CSOs can seamlessly integrate multi-channel efforts that will drive impactful results.

The pharma industry’s approach to promotion is changing. Much has been written about this, and there is much speculation as to where the industry is heading in terms of field headcounts and portfolio management. What is undeniable is the industry’s shift to greater reliance on promotional outsourcing to represent all brands. A recent report published by Visiongain forecasts that revenues in the Contract Sales Organization (CSO) industry will grow to $3.9 billion globally in 2013, with personal promotion still accounting for the largest portion of revenues over a 10-year forecast.1

Another dynamic of this increasing dependence on the CSO is the rise of non-personal promotion outsourcing services. According to the same Visiongain report, other promotional areas will grow even more rapidly than personal promotion in the next 10 years. eDetailing for example, is expected to reach $200 billion in revenues to CSOs by 2013. This trend is reinforced by healthcare practitioner (HCP) communication preference survey results indicating HCPs have moved from “one or two favorite ways of receiving communications to wanting as many as seven ways” in the last three years.2

As a result of this increasing demand for outsourced services, the CSO industry is also changing. To meet the performance requirements of many clients, today’s CSO is offering integrated personal and non-personal solutions that are both nimble and flexible. And because CSOs can leverage costs across multiple clients, they are able to cost-effectively build the necessary infrastructure to support these activities using varied, industry-wide experience to provide the most impactful solutions.

Building the New Contract Sales Teams

This new CSO model evolution began only a few short years ago with a shift in requested service contracts to cover promotional shortfalls resulting from industry downsizing. Before this shift, most requests for proposals (RFPs) to CSOs specified share of voice enhancement for mature brands in lower deciles or added a back-up team to the in-house group covering a major brand. Today, RFPs call for dedicated field teams with non-personal support to cover launch, growth and mature brands—additionally differentiated by the fact that the CSO rep is the only field rep specified for that brand.

The availability of highly experienced talent to fulfill CSO contracts has reinforced this CSO position as the go-to resource. As a result of industry downsizing, CSOs have been able to “up their game,” selecting only the very best talent to meet contractual commitments. CSOs can then retain these best-in-class reps, offering career opportunities that can span multiple contracts over time. And service organizations also have been quick to develop the necessary technology interfaces for these fielded teams, synching seamlessly with sales force automation (SFA) platforms using smartphones, iPads and other notebook technologies depending on the client.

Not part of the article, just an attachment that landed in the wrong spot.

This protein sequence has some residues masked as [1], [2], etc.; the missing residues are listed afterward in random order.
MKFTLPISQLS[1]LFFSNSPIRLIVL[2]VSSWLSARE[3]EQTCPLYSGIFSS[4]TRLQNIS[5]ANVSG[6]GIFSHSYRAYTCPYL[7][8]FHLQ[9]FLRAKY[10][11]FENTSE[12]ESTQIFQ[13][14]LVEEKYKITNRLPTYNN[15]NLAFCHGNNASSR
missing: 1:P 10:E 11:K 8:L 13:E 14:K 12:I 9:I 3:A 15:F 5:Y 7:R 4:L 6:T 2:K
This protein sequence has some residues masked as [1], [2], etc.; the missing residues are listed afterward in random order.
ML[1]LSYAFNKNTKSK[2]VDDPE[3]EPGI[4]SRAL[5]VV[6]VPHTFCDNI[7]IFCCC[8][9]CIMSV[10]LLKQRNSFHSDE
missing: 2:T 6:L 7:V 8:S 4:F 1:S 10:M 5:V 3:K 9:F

That being said, the types of teams being fielded now, and those being requested for future services, are markedly different from the expansive primary care dedicated-team field models of the past. Established relationship (shared) and customer service teams are increasing in popularity, providing coverage to brands within the portfolio that are still promotion responsive but have been dropped by in-house coverage due to a shift in concentration to specialty brands. These brands could even be older chemical entities that are being delivered in a new delivery system or with a new dosing schedule, and will benefit significantly by personal promotion.

A case in point is an established representative team that supports promotion of a leading pharmaceutical company’s seasonal medication to those who would otherwise not receive a personal sales call (Figure 1). Despite a market leader position that is difficult to improve upon, a return on investment (ROI) of $2.34 for every dollar spent has been achieved. Based on a pay-per-call model, these established relationship teams have evolved as a significant, cost-effective industry resource due to their high engagement potential in specific zip codes and deciles, particularly with primary care, dermatology, pediatric and obstetric/gynecologic offices.

feature2_contract-sales-orgs-fig1_lrCustomer service teams are also on the rise. These teams help the industry maintain a face and shelf presence for established brands no longer requiring a full-fledged detail. The customer service rep will keep the office current with samples, brochures and other pertinent patient information on the brand(s) they represent.

Dedicated specialty teams, Medical Science Liaisons (MSLs) and Key Opinion Leaders (KOLs) are more the norm for launch and growing brands, and these teams tend to be small in size, handling high-prescribing HCPs in key markets with personal coverage.

Increasing the Value Proposition

In addition to offering manpower relief to a downsizing industry, today’s CSO contract undeniably delivers more value to the industry as a fully integrated solution—one that delivers personal promotion empowered by technology along with non-personal outreach. By offering a flexible platform with an array of services—personal, teledetails, digital and print—the CSO is able to deliver promotional tactics that best suit clients’ target accessibility (Figure 2). For example, instead of offering 18 details against a target over a year, we might package 12 personal visits with follow-on support coming from teledetails and eDetails in an integrated selling model. This integration of services is a more efficient approach, using the more expensive rep time to address the HCP’s concerns on a personal level and then following up with non-personal promotion to support his or her efforts.